Advocates pushing for a major overhaul to the federal veterans preference hiring rules insisted Tuesday that broadening eligibility but limiting program use could benefit both job seekers and department managers looking for military talent.
“We can’t nibble around the edges, we need to make comprehensive changes,” argued Joe Heck, chairman of the National Commission on Military, National, and Public Service, before a Senate Homeland Security and Government Affairs hearing.
“The preference (program) has become inequitable; Not all veterans are preference eligible, and even those eligible for preference are treated differently, so that many veterans receive little or no practical benefit.”
The idea of changing veterans preference rules has been controversial in recent years, with many outside groups arguing that erosion of the hiring policies could cut off a key employment opportunity for thousands of separating service members. Veterans make up about one-third of all federal posts.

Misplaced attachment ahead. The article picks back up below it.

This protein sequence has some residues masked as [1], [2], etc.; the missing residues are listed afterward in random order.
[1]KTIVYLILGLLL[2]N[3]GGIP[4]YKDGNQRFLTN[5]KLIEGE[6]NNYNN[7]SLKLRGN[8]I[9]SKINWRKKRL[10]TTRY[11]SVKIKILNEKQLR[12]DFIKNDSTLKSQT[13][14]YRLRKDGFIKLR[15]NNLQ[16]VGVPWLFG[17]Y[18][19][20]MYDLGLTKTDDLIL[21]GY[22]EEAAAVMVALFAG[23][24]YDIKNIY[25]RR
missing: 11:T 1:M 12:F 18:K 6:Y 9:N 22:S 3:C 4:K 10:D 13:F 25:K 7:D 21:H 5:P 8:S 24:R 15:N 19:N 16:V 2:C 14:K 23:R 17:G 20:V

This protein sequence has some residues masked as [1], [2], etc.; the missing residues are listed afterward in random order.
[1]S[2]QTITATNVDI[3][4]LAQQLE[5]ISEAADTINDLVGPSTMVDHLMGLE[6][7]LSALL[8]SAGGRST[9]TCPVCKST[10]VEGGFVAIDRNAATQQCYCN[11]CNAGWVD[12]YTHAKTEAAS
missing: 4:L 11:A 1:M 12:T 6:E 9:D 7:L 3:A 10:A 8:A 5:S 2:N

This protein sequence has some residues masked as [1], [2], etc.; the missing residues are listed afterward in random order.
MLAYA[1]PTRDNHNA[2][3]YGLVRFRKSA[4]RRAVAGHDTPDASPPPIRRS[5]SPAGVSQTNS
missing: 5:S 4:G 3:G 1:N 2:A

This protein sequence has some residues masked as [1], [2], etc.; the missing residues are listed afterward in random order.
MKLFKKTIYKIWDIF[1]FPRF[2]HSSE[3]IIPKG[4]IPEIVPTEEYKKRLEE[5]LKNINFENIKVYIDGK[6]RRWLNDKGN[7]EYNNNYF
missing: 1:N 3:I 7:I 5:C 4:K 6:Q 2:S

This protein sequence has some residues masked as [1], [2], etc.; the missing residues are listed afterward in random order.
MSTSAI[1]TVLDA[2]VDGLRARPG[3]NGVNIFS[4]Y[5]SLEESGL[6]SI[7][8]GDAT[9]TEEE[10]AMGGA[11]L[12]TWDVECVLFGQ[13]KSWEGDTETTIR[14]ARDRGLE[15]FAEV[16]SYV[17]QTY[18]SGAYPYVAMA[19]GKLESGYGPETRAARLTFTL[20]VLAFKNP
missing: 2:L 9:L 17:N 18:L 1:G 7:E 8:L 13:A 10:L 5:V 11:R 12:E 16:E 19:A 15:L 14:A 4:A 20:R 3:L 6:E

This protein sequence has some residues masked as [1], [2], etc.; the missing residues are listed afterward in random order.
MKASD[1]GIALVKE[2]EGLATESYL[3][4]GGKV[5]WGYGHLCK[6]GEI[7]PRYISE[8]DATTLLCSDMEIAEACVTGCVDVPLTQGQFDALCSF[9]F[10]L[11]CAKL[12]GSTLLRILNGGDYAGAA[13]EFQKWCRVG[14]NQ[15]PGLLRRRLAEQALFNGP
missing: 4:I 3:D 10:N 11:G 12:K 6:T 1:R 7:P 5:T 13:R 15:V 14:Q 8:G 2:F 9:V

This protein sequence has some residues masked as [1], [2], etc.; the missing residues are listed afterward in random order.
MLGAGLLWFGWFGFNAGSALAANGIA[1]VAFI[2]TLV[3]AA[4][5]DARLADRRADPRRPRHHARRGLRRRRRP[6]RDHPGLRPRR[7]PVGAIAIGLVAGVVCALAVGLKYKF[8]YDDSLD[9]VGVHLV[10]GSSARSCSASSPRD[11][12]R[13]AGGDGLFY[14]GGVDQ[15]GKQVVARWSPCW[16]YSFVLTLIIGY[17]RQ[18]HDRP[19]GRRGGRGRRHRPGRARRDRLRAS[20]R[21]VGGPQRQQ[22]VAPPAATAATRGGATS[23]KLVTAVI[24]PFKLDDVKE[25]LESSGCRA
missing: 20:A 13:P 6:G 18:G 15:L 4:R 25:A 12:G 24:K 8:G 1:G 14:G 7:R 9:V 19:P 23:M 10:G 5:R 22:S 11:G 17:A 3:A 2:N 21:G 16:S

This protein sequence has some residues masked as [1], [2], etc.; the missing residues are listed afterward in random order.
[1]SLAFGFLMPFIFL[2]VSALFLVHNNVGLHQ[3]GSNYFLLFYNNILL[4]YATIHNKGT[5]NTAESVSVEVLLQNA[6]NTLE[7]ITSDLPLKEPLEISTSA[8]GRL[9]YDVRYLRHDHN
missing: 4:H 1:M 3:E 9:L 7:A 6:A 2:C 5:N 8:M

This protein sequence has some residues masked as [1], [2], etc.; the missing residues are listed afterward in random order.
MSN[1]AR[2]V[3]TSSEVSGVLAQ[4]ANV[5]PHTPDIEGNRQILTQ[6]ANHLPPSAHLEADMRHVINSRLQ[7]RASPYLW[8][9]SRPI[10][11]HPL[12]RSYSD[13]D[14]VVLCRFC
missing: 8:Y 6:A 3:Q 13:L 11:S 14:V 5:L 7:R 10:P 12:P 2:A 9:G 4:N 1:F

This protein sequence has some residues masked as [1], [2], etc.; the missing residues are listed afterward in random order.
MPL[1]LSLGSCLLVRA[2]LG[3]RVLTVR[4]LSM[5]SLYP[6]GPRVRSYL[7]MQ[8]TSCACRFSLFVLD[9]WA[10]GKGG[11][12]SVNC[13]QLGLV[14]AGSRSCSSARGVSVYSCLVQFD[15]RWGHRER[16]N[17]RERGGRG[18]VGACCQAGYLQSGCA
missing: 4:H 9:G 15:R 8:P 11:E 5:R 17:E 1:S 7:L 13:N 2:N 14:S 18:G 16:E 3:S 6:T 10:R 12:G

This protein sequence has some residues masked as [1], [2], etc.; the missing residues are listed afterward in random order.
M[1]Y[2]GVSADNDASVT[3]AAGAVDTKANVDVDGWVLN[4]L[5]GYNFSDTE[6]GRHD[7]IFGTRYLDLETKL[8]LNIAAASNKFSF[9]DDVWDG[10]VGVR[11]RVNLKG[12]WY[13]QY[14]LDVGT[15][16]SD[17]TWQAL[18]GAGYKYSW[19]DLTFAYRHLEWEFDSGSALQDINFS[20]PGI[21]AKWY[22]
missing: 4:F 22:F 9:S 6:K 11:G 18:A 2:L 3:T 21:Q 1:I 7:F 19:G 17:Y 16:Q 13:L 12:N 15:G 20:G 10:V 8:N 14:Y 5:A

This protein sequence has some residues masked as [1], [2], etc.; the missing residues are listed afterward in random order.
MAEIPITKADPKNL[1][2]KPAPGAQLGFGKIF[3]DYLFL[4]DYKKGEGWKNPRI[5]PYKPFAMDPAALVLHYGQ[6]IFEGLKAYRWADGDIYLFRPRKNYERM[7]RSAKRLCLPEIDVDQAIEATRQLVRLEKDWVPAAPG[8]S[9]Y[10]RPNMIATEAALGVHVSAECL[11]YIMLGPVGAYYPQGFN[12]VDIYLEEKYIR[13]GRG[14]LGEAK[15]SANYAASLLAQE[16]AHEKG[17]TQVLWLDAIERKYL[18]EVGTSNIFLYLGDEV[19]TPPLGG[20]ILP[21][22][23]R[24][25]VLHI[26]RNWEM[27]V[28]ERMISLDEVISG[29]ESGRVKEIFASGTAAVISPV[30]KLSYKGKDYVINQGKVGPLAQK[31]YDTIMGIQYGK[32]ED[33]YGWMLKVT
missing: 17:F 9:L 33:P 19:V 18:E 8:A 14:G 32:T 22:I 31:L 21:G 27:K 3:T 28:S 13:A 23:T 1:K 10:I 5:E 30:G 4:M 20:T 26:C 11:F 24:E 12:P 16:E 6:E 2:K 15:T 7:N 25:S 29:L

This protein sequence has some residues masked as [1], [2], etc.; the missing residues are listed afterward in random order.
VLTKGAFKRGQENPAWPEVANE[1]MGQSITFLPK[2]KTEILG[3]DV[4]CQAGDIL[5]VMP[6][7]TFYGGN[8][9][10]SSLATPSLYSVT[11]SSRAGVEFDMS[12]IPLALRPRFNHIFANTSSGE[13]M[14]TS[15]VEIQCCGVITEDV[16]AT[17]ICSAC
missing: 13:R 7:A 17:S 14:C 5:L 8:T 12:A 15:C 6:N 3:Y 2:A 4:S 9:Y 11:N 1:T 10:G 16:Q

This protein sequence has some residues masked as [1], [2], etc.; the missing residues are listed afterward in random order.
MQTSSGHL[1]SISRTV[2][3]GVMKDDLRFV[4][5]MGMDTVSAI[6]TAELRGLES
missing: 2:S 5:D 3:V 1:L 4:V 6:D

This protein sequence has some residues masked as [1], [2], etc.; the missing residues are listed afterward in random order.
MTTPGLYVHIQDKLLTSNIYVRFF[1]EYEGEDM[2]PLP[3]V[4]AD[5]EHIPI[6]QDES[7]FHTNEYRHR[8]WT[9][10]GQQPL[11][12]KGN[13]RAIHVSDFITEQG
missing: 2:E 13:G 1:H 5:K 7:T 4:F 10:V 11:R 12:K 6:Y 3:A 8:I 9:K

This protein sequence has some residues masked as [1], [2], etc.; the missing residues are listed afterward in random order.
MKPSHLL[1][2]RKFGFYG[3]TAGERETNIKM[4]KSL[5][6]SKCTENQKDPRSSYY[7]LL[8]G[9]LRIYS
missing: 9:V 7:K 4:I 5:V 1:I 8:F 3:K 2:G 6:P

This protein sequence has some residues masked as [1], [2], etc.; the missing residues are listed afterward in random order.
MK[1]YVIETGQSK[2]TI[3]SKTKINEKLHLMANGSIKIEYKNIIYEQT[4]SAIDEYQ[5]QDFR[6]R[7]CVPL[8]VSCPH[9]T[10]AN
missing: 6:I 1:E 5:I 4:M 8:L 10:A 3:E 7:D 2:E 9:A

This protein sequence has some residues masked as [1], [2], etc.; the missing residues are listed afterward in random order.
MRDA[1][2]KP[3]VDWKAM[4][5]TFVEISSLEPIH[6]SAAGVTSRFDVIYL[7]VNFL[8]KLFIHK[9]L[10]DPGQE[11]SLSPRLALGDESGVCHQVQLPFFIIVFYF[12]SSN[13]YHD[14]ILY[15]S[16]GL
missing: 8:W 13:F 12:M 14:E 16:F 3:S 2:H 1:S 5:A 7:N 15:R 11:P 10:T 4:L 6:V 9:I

But the public service commission, established in 2017 and charged with finding ways to better engage citizens in government, said that reforming federal agency hiring processes are a key step in that effort, and that changes to veterans preference rules must be included.
Under rules outlined by the Office of Personnel Management, veterans preference in federal hiring is limited to individuals with honorable discharge who have a service disability or deployed in an overseas conflict, with a few other exceptions. Most military retirees do not qualify.
But for those who qualify, their veterans status gives them a significant boost over other candidates. Heck argued that in many cases that advantage is too generous, placing veterans over better-qualified candidates.